This was all very nice — but also very far from Anderson and Kosin, who were left to swallow to the dregs their sacrificial draught.

A coded message sent early on Nov. 2, 1972 (American radio operators intercepted it) ordered their immediate execution, and the directive was accomplished without delicacy: the hut they were held in was simply torched, with them still inside.

* Also notice that this is days before the U.S. presidential election.

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Entry Filed under: 20th Century,Borderline "Executions",Burned,Disfavored Minorities,Execution,History,Laos,No Formal Charge,Religious Figures,Summary Executions,USA,Vietnam,Wartime Executions,Women

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1974: Charles Dean and Neal Sharman

Add comment December 14th, 2007 Headsman

On or about this date in 1974, a young American traveler — or perhaps intelligence agent — named Charles Dean and his Australian friend Neal Sharman are believed to have been executed in Laos by the Pathet Lao guerrillas.

The 23-year-old Dean was in the midst of a protracted post-university globetrotting when he was apprehended with his friend traveling down the Mekong River in the war-torn country. They were held in captivity for three months — long enough for the family to learn they were detained, and Dean’s father to fly to Laos to negotiate in vain for his release.

Charles Dean’s older brother Howard, perhaps the most prominent death penalty survivor in the United States, subsequently became governor of Vermont and is now chairman of the Democratic Party’s chief national organ.

Coincidentally, it was also at about this point of the 2003-04 presidential election cycle that Howard Dean, then the frontrunner for his party’s presidential nomination, learned through DNA analysis that remains recovered in Laos were indeed those of his brother. Twenty-nine years after his execution, Charles Dean was repatriated and buried with military honors.

Dean had remembered the loss in his campaign autobiography:

[Charlie] wrote me a letter about what it was like to sit outside his bungalow [in Laos] at night, listening to the thump of distant artillery and the muffled explosions as the shells hit the ground. I almost wrote him back, saying, “What are you thinking? Get out of there — it’s not safe.” Then I reminded myself that he was a twenty-three-year-old who was capable of making these judgments himself. I’ve often wished I had written that letter, although I don’t think he would have changed his mind had he read it.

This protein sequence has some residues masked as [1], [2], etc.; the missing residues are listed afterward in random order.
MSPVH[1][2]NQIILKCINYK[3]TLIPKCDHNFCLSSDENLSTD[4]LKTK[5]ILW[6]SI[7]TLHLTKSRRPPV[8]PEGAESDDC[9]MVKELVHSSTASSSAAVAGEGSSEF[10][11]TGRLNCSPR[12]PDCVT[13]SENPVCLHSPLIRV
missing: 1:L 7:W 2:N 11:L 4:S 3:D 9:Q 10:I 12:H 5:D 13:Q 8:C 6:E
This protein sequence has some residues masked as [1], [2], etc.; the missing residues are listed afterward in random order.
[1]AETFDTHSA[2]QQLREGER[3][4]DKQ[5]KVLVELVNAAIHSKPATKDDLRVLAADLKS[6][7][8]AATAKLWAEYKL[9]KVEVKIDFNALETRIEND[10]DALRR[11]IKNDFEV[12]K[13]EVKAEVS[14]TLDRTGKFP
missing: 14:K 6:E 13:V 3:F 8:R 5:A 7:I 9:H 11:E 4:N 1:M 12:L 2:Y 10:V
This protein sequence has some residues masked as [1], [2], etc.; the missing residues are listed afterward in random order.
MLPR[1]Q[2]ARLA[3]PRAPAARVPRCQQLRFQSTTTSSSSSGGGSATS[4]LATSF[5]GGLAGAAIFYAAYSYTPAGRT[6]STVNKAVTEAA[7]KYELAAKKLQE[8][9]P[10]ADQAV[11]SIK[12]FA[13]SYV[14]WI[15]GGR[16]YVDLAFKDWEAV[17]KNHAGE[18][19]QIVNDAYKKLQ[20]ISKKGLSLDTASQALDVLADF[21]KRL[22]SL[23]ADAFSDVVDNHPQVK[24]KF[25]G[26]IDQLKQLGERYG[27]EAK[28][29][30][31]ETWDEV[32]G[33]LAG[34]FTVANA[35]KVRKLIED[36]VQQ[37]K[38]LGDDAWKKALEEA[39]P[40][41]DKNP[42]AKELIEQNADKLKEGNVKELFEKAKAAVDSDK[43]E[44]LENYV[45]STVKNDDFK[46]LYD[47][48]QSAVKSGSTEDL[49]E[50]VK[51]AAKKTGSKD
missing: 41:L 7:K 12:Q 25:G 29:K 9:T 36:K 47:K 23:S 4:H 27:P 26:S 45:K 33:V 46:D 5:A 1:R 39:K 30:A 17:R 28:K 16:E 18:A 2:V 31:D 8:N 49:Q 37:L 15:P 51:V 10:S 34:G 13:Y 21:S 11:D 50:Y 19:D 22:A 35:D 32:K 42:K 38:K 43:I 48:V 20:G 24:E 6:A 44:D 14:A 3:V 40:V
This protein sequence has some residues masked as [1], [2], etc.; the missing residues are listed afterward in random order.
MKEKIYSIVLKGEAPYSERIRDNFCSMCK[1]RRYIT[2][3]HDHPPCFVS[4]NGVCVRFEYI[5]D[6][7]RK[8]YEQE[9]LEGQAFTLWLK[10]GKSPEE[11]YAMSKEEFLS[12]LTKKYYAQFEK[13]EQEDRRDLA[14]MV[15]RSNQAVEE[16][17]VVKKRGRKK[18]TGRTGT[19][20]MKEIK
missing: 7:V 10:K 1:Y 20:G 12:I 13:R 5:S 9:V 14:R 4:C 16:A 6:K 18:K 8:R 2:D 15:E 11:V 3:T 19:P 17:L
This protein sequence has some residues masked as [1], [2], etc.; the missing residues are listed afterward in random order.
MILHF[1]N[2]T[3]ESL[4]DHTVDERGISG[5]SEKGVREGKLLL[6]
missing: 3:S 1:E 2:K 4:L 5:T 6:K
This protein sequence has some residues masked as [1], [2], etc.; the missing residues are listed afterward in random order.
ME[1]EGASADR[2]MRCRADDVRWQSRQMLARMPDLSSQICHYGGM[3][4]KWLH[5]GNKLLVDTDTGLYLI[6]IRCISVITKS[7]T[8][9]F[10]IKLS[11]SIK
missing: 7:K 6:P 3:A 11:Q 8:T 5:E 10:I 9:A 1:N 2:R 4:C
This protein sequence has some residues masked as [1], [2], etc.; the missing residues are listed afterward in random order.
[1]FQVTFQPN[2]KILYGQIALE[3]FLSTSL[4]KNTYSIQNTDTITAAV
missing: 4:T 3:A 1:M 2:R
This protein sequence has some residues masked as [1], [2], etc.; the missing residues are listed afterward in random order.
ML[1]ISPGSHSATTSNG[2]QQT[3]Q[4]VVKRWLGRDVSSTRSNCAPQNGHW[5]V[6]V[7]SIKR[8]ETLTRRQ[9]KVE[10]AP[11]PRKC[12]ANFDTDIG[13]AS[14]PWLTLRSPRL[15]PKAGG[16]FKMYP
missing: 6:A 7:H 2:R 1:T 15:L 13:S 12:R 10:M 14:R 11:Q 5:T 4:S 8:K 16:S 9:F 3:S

There was speculation that Charlie was in Laos because he was working for the CIA and I think my parents believed that to be the case. Personally, I don’t think he was employed by the U.S. government in any capacity, but we’ll probably never know the answer to that question.

Charlie’s capture and death were the most traumatic events of my life. They have eaten at me ever since. You never get over something like this; all you can do is live with it. It was awful for my two other brothers and me, and it was far worse for our mother and father. It was so painful for my father that he rarely spoke of it afterward.

One of the feelings that accompanies survivor’s guilt is anger at the person who was killed. You are angry because your loved one left you with this terrible loss. I had never understood why Charlie had gone to Laos and stayed there so long.

I often think about the courses our lives might have taken had Charlie been around. One thing is certain: I’m sure that, had he lived, he’d be the one running for president and not me.

Update: Gov. Dean’s December 2012 tweets on his family’s loss:

@executedtoday It was Dec 14. Charlie was my younger brother. He would have turned 63 on April 5, 2013. view original

@executedtodayHe was likely killed by North Vietnamese operating inside Laos. I have been to the site of his execution thanks to JTFA view original

Australian Neil Sharman was captured with him in September, 1973 and also died with him 38 years ago today view original

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Entry Filed under: 20th Century,Borderline "Executions",Capital Punishment,Death Penalty,Execution,History,Innocent Bystanders,Laos,No Formal Charge,Notably Survived By,Ripped from the Headlines,Shot,Spies,Summary Executions,Uncertain Dates,USA,Wartime Executions